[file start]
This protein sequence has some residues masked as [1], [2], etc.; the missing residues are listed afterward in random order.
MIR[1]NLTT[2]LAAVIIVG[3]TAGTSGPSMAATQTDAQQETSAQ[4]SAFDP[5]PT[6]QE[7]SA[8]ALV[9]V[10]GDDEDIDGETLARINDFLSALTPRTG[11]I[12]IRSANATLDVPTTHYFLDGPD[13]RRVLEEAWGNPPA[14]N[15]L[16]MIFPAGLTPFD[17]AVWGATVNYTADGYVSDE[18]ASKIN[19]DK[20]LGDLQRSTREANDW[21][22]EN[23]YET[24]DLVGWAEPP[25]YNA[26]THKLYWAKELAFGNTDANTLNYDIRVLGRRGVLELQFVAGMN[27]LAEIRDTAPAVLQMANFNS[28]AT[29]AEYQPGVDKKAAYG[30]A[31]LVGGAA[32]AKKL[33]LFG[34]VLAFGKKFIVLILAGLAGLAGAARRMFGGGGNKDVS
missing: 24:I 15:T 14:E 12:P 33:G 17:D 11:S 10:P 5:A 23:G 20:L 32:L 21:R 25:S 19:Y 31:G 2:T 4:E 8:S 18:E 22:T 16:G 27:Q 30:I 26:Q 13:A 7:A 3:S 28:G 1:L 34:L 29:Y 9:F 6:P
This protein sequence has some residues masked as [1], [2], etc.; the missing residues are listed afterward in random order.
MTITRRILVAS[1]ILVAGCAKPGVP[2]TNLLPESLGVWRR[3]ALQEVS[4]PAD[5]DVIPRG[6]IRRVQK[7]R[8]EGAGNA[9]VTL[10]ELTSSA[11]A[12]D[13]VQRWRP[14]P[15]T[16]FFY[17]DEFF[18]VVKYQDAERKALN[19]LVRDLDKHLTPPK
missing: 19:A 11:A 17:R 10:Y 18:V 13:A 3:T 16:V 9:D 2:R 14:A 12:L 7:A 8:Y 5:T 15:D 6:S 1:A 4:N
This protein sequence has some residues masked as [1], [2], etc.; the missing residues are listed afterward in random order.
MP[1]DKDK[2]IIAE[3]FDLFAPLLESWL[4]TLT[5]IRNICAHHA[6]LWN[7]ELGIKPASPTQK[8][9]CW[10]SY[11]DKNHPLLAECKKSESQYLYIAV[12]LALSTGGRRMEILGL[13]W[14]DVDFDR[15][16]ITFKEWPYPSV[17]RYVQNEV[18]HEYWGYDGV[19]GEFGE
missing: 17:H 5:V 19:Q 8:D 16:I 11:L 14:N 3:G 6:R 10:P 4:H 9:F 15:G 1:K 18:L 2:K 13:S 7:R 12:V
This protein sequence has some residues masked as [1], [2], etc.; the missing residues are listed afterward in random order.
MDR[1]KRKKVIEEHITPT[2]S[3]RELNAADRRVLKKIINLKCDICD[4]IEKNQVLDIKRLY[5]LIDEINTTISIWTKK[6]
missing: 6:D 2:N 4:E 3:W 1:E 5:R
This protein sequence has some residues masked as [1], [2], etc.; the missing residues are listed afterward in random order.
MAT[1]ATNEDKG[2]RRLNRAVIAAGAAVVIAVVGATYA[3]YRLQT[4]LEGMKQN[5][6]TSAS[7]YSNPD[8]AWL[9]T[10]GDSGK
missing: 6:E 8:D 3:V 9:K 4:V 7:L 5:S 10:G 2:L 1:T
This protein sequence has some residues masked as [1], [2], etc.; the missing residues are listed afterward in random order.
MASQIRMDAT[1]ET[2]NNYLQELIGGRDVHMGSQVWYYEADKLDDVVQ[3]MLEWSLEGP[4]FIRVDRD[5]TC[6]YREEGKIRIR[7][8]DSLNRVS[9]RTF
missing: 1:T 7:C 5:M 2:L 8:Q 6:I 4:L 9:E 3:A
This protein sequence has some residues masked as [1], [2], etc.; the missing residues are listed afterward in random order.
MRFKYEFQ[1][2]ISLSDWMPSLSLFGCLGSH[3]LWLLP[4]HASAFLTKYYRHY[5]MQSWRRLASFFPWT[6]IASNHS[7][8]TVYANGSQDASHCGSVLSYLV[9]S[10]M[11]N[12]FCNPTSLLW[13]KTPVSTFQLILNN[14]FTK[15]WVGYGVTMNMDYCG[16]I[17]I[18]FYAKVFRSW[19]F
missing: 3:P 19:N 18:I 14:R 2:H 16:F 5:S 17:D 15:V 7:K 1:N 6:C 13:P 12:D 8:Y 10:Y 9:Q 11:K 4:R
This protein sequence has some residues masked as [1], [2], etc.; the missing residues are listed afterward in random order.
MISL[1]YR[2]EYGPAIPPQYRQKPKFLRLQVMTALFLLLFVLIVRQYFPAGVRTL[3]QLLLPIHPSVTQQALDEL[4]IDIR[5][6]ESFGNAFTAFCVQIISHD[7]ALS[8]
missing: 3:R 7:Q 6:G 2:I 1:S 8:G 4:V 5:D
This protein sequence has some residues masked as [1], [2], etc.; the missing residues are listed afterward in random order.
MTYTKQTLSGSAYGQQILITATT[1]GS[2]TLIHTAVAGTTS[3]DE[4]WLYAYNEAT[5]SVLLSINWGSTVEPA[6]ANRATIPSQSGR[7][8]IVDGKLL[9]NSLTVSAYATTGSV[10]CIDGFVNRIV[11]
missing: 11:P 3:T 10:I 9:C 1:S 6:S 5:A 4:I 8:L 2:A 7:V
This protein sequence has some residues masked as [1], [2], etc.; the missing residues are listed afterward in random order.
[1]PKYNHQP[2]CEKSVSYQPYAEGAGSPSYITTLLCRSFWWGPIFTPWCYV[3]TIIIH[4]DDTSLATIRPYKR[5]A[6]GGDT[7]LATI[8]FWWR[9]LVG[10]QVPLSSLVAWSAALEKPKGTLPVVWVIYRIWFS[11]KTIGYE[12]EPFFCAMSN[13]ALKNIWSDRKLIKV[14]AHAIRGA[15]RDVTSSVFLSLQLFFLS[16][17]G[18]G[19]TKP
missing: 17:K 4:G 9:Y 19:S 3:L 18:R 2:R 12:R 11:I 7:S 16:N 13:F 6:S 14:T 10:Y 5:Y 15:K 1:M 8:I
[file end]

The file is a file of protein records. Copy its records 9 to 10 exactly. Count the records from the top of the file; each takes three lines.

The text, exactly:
This protein sequence has some residues masked as [1], [2], etc.; the missing residues are listed afterward in random order.
MTYTKQTLSGSAYGQQILITATT[1]GS[2]TLIHTAVAGTTS[3]DE[4]WLYAYNEAT[5]SVLLSINWGSTVEPA[6]ANRATIPSQSGR[7][8]IVDGKLL[9]NSLTVSAYATTGSV[10]CIDGFVNRIV[11]
missing: 11:P 3:T 10:I 9:C 1:S 6:S 5:A 4:I 8:L 2:A 7:V
This protein sequence has some residues masked as [1], [2], etc.; the missing residues are listed afterward in random order.
[1]PKYNHQP[2]CEKSVSYQPYAEGAGSPSYITTLLCRSFWWGPIFTPWCYV[3]TIIIH[4]DDTSLATIRPYKR[5]A[6]GGDT[7]LATI[8]FWWR[9]LVG[10]QVPLSSLVAWSAALEKPKGTLPVVWVIYRIWFS[11]KTIGYE[12]EPFFCAMSN[13]ALKNIWSDRKLIKV[14]AHAIRGA[15]RDVTSSVFLSLQLFFLS[16][17]G[18]G[19]TKP
missing: 17:K 4:G 9:Y 19:S 3:L 18:R 2:R 12:R 11:I 7:S 16:N 13:F 6:S 14:T 10:Y 5:Y 15:K 1:M 8:I